The U.S. Supreme Court declined to review an appellate court ruling that dismissed a case alleging a fiduciary duty breach by offering a money market fund instead of a stable value fund among other decisions, according to court orders released Tuesday.
Plaintiffs in the case, White et al. vs. Chevron Corp. et al., petitioned the Supreme Court to clarify whether plaintiffs can make a case for a breach of fiduciary duty if they are not privy to the fiduciaries' decision-making process. They also argued that adverse federal district and appeals court rulings conflict with legal standards established by other federal appeals courts.
The participants' complaints were dismissed twice by a U.S. District Court in Oakland, Calif., and by the 9th U.S. Circuit Court of Appeals in San Francisco. "Outside of the Ninth Circuit, petitioners' complaint would have survived dismissal," said the petition filed April 3 to the Supreme Court.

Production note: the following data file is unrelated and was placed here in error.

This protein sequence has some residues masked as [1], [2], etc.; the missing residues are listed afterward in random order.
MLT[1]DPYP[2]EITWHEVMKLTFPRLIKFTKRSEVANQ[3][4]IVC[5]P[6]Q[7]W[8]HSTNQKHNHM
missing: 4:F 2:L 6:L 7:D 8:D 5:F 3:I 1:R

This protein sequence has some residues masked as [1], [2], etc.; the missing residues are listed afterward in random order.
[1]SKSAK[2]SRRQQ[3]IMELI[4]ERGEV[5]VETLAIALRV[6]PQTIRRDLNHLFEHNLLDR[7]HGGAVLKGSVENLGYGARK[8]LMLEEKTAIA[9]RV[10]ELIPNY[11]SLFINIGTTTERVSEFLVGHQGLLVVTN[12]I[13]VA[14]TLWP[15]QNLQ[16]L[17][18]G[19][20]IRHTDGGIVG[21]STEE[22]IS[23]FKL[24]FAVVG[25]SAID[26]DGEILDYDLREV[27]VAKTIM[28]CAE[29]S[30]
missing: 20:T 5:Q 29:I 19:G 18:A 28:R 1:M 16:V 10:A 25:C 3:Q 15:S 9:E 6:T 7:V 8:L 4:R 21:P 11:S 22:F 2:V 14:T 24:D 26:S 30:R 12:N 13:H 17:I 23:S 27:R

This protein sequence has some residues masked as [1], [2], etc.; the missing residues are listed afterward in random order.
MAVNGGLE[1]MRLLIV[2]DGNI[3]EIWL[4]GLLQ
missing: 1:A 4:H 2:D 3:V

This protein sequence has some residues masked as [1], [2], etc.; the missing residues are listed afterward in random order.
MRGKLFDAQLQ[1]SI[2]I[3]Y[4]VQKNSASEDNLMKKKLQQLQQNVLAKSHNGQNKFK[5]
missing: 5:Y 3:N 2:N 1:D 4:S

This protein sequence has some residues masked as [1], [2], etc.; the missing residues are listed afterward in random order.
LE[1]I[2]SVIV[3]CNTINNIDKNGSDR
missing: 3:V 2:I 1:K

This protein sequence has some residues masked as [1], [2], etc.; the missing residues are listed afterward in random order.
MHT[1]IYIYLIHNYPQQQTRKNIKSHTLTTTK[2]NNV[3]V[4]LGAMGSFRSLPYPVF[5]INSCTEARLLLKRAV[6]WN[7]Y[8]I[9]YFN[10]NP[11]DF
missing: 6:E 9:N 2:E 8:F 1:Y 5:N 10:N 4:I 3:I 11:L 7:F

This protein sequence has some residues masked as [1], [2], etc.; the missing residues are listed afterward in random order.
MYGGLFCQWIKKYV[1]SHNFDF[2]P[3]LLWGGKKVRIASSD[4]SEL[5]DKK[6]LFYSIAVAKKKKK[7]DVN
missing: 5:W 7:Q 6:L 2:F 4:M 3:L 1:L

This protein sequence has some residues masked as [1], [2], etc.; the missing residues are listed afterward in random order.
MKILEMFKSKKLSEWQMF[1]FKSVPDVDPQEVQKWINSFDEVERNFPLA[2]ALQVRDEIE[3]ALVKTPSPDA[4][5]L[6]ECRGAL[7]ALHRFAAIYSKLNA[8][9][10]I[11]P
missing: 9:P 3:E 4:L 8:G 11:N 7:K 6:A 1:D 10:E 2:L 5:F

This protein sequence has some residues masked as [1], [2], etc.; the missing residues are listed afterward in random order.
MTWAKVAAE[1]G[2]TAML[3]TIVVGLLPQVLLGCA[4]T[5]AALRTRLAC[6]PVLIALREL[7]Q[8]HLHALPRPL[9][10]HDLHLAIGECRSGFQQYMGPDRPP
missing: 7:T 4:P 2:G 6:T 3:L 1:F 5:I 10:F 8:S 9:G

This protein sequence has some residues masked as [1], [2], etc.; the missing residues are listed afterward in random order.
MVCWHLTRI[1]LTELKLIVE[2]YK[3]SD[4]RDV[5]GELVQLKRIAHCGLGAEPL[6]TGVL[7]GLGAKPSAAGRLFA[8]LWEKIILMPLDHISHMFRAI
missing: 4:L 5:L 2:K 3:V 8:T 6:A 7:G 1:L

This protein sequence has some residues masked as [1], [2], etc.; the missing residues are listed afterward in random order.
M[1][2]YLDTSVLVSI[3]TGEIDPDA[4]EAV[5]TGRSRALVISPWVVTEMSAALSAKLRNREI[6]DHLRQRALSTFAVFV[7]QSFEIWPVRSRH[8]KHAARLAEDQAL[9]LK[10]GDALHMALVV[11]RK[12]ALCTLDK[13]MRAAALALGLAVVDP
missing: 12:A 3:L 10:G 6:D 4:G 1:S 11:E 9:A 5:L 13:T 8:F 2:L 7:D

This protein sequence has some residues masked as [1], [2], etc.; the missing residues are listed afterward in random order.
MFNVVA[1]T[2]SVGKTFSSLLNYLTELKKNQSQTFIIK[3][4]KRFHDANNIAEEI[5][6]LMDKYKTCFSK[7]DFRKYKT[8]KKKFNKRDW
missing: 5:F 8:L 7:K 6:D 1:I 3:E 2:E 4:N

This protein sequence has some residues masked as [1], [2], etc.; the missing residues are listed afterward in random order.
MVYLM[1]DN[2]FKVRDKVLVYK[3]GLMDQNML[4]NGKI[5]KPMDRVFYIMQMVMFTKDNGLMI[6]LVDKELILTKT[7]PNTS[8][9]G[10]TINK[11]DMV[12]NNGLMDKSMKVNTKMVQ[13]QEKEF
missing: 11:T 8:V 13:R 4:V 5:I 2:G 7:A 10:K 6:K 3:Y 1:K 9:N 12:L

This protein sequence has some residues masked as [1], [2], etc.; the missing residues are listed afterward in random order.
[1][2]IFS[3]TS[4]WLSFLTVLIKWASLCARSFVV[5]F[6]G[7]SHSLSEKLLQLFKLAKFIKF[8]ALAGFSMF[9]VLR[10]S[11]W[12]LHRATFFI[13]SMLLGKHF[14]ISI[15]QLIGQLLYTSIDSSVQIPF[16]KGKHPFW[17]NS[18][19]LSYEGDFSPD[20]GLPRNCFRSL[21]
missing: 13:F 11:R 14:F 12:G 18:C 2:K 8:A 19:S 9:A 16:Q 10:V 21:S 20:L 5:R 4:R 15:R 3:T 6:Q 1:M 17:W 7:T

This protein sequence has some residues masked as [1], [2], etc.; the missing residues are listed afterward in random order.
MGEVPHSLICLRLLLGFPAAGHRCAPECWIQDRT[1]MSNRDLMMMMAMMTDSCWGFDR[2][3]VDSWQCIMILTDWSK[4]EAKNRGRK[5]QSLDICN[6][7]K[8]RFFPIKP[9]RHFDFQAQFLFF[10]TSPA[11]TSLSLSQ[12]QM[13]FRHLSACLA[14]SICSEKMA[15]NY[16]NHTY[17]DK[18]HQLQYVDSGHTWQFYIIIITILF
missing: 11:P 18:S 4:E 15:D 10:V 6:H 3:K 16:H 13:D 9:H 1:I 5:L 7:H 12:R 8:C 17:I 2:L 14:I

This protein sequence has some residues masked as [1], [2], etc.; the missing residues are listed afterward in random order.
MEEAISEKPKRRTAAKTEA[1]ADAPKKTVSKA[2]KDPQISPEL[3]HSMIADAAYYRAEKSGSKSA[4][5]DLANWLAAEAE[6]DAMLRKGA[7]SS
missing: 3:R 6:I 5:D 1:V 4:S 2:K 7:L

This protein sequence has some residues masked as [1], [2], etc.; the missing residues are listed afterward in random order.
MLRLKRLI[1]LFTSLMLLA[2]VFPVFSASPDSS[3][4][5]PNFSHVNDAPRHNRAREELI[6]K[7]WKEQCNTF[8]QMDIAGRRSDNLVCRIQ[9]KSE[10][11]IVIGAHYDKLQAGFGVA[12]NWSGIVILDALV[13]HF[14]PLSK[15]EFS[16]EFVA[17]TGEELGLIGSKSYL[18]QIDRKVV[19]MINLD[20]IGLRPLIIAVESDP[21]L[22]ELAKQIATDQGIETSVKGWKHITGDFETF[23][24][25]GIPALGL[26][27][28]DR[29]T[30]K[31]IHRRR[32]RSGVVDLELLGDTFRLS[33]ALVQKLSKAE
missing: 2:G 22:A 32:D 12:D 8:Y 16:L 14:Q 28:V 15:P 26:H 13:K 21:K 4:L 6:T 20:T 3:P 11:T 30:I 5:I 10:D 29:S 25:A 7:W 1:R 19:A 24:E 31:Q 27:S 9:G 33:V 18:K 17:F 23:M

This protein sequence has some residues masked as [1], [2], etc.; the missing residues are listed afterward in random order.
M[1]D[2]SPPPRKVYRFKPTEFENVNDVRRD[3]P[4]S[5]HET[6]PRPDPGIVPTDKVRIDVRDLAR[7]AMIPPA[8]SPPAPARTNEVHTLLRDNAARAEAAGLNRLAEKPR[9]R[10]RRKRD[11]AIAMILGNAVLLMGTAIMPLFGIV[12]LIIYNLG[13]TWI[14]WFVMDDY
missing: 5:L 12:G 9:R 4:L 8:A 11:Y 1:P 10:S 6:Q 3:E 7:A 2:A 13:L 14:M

The participants sued Chevron Corp. and its retirement plan investment committee in February 2016, saying the 401(k) plan should have offered a stable value fund instead of a money market fund. They said plan managers should have acted faster to remove an allegedly underperforming small-cap value equity fund (it was removed in 2014 after four years on the investment menu). They also contended that the plan charged excessive administrative and investment management fees.
The Chevron Employee Savings Investment Plan, San Ramon, Calif., had $20 billion in assets as of Dec. 31, 2017, according to the latest Form 5500.